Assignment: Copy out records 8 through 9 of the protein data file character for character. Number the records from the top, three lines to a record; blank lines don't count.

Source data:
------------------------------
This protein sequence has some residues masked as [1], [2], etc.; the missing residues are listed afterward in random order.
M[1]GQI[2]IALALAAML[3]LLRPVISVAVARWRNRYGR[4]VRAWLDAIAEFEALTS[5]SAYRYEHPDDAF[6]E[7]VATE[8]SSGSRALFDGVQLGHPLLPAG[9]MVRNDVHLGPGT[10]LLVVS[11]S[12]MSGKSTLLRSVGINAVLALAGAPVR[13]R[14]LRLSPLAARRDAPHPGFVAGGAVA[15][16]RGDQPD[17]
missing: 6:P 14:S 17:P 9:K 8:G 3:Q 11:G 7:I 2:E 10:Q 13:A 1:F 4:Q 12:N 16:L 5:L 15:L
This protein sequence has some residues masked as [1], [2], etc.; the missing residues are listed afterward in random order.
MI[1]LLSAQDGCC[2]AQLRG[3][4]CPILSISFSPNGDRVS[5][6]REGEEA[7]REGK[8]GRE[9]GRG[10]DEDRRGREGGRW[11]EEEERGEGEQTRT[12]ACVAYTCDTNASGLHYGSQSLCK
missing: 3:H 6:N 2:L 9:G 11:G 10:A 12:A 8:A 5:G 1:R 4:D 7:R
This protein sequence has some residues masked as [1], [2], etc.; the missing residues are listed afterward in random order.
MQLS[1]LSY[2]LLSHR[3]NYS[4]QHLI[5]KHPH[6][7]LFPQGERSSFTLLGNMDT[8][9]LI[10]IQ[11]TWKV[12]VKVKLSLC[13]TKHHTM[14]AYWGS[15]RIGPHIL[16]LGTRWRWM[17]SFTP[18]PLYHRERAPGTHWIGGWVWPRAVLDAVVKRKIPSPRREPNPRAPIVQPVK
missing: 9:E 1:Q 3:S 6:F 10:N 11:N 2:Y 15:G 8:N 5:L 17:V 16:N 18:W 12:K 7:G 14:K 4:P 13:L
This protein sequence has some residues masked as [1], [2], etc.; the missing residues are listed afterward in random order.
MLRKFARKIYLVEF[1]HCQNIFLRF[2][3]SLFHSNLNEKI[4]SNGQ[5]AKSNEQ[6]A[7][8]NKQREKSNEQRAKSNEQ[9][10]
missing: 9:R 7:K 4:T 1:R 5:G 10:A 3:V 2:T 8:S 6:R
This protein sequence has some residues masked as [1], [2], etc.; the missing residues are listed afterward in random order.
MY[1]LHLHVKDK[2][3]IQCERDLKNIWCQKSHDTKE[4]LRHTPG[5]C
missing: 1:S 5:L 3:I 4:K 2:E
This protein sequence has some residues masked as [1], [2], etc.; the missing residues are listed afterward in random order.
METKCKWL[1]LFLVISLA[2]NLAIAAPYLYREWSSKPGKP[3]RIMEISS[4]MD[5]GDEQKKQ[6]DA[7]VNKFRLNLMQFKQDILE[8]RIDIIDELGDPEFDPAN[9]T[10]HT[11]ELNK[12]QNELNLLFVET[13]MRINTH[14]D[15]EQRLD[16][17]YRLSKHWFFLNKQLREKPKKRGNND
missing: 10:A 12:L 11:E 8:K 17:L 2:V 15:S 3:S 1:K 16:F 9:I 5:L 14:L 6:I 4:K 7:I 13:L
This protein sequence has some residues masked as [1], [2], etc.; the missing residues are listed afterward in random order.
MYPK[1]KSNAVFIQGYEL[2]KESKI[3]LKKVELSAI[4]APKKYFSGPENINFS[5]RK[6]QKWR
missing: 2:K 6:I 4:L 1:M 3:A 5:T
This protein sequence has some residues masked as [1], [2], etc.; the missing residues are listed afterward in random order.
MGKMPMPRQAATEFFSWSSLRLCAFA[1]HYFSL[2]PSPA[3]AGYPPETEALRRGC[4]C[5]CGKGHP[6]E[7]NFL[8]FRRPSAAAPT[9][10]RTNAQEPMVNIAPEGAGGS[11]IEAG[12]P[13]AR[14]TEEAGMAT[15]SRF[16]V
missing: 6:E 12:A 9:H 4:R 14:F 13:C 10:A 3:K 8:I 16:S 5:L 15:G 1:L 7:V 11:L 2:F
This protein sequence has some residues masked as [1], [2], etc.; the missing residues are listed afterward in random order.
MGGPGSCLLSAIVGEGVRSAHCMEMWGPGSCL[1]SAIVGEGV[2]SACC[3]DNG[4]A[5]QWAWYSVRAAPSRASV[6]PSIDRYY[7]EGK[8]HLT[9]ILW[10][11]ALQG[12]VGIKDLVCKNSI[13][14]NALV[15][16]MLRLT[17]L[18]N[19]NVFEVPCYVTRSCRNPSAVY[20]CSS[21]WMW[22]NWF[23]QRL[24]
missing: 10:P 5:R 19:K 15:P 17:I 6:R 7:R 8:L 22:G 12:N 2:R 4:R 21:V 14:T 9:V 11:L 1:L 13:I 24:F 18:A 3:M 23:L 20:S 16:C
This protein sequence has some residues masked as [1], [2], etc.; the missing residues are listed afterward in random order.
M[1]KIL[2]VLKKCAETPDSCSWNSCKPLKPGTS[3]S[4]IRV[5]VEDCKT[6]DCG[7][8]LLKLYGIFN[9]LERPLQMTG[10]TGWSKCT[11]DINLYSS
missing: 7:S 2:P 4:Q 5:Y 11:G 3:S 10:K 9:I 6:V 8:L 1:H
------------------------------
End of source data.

This protein sequence has some residues masked as [1], [2], etc.; the missing residues are listed afterward in random order.
MGKMPMPRQAATEFFSWSSLRLCAFA[1]HYFSL[2]PSPA[3]AGYPPETEALRRGC[4]C[5]CGKGHP[6]E[7]NFL[8]FRRPSAAAPT[9][10]RTNAQEPMVNIAPEGAGGS[11]IEAG[12]P[13]AR[14]TEEAGMAT[15]SRF[16]V
missing: 6:E 12:A 9:H 4:R 14:F 13:C 10:A 3:K 8:I 16:S 5:L 15:G 1:L 7:V 11:L 2:F
This protein sequence has some residues masked as [1], [2], etc.; the missing residues are listed afterward in random order.
MGGPGSCLLSAIVGEGVRSAHCMEMWGPGSCL[1]SAIVGEGV[2]SACC[3]DNG[4]A[5]QWAWYSVRAAPSRASV[6]PSIDRYY[7]EGK[8]HLT[9]ILW[10][11]ALQG[12]VGIKDLVCKNSI[13][14]NALV[15][16]MLRLT[17]L[18]N[19]NVFEVPCYVTRSCRNPSAVY[20]CSS[21]WMW[22]NWF[23]QRL[24]
missing: 10:P 5:R 19:K 15:P 17:I 6:R 7:R 8:L 22:G 12:N 2:R 4:R 21:V 14:T 9:V 11:L 1:L 13:I 24:F 18:A 3:M 23:L 20:S 16:C